A man whose DNA led him to be charged in two cold-case murders from 1989 was held Wednesday for a Philadelphia Common Pleas Court trial.
Police arrested Rudolph Churchill, 52, on March 19 for the murders of Ruby Ellis and Cheryl Hanible, whose bodies were found five weeks apart in North Philadelphia.
Detectives, using decades-old DNA collected from both crime scenes, charged Churchill, who was living in Paulsboro.
He had a three-year prison stint in DeKalb County, Ga., for burglary. Upon his release he submitted a swab of DNA, which police said matched that collected 25 years ago.
On Wednesday, Richard Simmons, a fellow inmate, testified at a preliminary hearing in Municipal Court that Churchill confessed to both crimes.
"One woman, he said, was a prostitute - he said he didn't have the money or drugs to get a girl," Simmons, 42, said of Churchill.
As for the other woman Churchill allegedly described to him, Simmons repeatedly recalled the accused saying that "he had to take her to the spot - someplace inside. That's all he said."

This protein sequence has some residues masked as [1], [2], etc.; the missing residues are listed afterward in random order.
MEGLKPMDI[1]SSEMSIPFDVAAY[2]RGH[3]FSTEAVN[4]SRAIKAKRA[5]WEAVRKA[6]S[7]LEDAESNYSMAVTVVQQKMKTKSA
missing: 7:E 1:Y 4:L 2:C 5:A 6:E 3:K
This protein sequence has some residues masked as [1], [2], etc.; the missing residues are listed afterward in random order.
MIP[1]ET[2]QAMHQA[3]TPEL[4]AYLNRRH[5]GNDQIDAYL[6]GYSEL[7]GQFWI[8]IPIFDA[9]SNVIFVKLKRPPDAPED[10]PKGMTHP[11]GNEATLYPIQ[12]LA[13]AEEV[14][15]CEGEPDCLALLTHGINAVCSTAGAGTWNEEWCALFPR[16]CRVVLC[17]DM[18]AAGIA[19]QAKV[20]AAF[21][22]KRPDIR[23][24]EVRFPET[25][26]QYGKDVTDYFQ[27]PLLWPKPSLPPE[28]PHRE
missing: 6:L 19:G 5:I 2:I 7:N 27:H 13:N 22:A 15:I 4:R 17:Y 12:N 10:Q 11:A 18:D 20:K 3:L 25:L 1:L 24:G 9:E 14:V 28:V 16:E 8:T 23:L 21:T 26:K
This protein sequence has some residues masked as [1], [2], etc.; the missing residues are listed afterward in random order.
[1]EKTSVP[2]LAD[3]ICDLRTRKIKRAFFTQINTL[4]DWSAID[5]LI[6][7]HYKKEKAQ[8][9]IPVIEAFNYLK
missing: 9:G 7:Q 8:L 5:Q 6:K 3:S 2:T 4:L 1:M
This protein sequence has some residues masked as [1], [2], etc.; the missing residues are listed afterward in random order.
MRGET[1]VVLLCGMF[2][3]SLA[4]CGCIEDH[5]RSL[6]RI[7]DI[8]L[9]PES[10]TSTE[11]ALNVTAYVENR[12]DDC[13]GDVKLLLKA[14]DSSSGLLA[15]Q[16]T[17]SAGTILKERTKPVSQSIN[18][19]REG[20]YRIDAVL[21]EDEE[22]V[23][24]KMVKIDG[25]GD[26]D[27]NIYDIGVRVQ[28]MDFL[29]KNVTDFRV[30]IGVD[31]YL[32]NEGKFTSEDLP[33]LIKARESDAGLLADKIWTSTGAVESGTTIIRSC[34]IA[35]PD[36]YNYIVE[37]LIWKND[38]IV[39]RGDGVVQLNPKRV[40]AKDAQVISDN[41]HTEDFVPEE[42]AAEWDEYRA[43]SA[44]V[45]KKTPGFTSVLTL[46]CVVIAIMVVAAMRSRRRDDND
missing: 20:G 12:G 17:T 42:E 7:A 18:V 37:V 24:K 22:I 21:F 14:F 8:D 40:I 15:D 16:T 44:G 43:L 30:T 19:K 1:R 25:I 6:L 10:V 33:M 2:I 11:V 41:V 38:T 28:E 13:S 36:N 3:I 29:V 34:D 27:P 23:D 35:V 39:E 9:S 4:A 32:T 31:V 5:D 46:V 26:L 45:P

Churchill is charged with raping and strangling both women. Ellis, 19, was killed March 17, 1989. The body of Hanible, 33, was discovered that April 23 in a burned-out bar. Police found a shoestring around her neck and a sock in her mouth.
Simmons faced a series of tough questions from Defense Attorney Wendy Ramos.
"People in protective custody are in protective custody because they're snitches, right?" Ramos asked before detailing Simmons' extensive criminal record and multiple aliases, many of which he called "discrepancies."
Simmons either denied or said he could not remember charges of retail theft, assault, burglary, robbery, and driving under the influence, some as early as 1984.
Simmons said he could not give the exact date of his conversation with the defendant.
"He just started talking to me openly about the case," Simmons said. "I never asked him about it - we were just in the day room, talking."
Following Simmons' testimony, family members of the victims winced as the prosecutor, Gwenn Cujdik, read from the autopsy reports.
Municipal Court Judge David C. Shuter said he was unsure of the evidence of rape in both cases, but set a formal arraignment date of July 16.
"It's been a long time," Cujdik said. "I think the families just hope to get some closure."